Universal Selector ‘*’ Reset



When first approaching the CSS Reset method, it seems to many that the easiest way to reset styles is to use the “universal selector” to set the margin and padding on all elements to zero – as well as any other properties specified – with only a few lines of code. As you shall see, this pint-sized CSS Reset is fraught with problems…

At its most basic, the Universal Selector CSS Reset looks like this:

* {
	margin: 0;
	padding: 0;
}

This diminutive CSS Reset employs the universal selector (*) to reset the padding and margins on all elements to zero. It is often expanded to include border: 0; outline: 0 to also reset these values to zero, nada, zilch. The implications of this can be huge, and so this method should never be used unless you know exactly what to expect…

Click to jump to some code examples & scripts, or keep reading for some discussion

8 thoughts on “Universal Selector ‘*’ Resetadd yours
  1. Your claim about IE6 & 7 not supporting * is incorrect. The above star selector usage works perfectly in those browsers. If you read the page you linked to you would have seen that it’s the fact those browsers support selectors such as * html { ... } that cause their implementation to be classified as buggy.

    • Hey Andy, thanks for stopping by and for the heads up – I’ll update the article to reflect your efforts. Please let me know if you spot anything else!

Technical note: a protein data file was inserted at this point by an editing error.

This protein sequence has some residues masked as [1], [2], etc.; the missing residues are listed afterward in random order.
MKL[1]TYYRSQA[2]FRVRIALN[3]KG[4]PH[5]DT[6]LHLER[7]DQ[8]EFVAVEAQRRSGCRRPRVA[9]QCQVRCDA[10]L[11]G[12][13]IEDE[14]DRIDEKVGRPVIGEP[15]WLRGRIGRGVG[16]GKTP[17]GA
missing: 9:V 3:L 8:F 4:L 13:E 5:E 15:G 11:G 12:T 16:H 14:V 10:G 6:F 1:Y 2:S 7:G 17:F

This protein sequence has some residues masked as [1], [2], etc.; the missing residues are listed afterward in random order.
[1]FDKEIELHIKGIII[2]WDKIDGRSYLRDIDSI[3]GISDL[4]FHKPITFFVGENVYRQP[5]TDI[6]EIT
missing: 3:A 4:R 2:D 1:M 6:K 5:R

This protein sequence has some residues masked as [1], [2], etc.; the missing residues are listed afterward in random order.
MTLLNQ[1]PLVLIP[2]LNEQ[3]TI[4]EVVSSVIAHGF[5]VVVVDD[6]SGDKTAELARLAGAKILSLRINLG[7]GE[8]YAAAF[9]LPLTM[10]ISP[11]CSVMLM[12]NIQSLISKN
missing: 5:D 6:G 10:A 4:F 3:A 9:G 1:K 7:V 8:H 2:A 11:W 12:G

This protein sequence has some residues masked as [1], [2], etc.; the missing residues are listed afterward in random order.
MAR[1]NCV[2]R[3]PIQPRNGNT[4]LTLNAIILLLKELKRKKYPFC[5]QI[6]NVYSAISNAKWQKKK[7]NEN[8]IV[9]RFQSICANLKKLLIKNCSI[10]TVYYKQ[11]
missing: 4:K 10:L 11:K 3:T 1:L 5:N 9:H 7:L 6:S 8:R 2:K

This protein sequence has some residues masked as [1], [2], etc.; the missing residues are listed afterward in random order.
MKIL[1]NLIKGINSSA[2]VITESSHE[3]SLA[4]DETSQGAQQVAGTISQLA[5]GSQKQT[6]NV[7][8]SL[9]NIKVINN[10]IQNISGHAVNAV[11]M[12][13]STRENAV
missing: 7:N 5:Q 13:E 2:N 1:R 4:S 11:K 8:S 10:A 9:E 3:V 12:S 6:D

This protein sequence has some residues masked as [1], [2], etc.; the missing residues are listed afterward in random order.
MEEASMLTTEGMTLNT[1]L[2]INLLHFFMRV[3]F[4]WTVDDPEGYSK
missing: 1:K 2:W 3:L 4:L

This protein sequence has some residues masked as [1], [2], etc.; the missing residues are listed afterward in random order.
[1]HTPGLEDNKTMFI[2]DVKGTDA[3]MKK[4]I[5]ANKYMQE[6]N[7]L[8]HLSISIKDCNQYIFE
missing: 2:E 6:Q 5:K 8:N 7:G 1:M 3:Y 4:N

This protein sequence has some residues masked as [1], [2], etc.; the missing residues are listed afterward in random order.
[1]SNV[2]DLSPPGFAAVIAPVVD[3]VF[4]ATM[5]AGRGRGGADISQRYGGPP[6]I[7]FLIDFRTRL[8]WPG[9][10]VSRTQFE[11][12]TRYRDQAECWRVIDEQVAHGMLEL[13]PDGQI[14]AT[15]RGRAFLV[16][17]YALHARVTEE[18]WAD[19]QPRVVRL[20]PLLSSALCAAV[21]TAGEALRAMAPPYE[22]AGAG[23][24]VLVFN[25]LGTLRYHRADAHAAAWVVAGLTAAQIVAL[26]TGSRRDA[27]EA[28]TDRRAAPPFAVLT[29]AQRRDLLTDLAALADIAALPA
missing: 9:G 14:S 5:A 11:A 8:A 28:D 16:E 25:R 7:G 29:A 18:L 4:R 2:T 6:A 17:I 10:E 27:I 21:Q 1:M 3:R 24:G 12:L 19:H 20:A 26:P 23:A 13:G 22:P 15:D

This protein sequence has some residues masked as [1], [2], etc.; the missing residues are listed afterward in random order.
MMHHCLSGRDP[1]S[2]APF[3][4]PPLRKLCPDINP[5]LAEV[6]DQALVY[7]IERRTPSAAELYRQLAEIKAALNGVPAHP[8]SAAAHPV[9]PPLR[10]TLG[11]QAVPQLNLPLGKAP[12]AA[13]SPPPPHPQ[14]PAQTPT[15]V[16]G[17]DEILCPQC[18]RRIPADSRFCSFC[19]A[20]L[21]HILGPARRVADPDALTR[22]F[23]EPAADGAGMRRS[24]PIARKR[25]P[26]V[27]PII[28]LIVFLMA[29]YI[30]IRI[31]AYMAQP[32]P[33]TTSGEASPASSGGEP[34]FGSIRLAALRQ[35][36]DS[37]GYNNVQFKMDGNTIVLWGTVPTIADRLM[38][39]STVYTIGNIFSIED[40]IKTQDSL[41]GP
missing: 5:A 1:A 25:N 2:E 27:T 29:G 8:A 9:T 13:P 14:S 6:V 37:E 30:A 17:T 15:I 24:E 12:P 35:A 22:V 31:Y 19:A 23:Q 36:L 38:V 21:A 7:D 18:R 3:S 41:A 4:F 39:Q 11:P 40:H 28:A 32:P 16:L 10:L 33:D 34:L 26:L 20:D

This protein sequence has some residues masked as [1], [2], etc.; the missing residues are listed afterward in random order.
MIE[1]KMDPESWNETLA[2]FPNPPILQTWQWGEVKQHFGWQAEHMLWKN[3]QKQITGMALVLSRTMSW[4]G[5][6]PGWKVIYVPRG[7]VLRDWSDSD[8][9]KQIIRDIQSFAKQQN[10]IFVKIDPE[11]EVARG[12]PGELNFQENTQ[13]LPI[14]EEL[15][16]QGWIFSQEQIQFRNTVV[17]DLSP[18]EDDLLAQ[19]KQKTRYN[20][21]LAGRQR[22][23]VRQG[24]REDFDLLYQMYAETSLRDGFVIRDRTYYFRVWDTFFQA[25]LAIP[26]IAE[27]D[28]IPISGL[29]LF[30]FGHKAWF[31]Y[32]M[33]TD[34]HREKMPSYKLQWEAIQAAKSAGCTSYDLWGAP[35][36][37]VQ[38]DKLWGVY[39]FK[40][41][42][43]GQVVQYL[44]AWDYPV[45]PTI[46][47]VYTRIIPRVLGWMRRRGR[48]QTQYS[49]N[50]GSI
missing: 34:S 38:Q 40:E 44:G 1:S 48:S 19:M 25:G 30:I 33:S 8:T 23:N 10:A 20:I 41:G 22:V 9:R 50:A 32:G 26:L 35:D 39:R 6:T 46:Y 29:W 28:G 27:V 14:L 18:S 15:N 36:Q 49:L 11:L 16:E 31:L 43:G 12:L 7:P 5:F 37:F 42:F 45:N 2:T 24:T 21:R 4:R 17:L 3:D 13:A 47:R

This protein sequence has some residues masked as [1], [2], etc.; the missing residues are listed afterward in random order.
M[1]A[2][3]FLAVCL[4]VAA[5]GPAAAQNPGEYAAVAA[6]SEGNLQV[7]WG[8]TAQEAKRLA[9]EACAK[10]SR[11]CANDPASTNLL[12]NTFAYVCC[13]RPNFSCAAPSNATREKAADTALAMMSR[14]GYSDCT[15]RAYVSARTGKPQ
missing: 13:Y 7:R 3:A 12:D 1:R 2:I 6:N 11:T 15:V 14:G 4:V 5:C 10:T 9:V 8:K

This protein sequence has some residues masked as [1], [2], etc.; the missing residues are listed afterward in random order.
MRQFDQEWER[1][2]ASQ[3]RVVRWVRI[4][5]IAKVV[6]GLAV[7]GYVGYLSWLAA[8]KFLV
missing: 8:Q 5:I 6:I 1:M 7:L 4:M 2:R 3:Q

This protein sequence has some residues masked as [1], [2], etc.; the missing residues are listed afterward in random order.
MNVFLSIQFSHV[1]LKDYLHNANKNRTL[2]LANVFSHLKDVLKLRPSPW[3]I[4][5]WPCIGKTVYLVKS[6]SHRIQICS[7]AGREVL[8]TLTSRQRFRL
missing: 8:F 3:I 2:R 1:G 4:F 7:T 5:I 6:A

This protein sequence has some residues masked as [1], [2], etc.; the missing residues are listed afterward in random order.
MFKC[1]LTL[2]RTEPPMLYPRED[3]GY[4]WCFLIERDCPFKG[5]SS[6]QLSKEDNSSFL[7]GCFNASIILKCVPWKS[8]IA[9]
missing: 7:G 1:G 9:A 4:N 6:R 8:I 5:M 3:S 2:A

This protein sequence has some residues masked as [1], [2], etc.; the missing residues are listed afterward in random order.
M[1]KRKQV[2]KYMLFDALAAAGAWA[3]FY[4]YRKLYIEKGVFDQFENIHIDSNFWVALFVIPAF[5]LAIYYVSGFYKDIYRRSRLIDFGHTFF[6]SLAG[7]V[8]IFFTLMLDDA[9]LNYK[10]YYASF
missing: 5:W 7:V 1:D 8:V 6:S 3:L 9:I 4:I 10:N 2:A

Cheers,

  2. Do you mean that the using of Universal Selector Reset shall be abandoned?

    • Joss said: #

      I think best to avoid it, yeah – for high speed website development (prototypes etc) it is suitable, but probably best to not use on complex or big websites!

  3. I recall that the universal selector is the least specific of all selectors so I’m not sure where the notion of it overriding parent inheritance came from…?

    • Henrik Hjerppe said: #

      It is less specific than say a p or div selector, but it is on the same “level” in the hierarchy. So yes, it will override parent inheritance whenever it will match the child element directly — which is to say ALWAYS, since it matches every possible element.

  4. I apply the more comprehensive example in my CSS file. It works properly.
    Thank You Will.

  5. a nice post, I used the second script. It’s working!
    Also in IE 9 and 10
    Thank you Joss.

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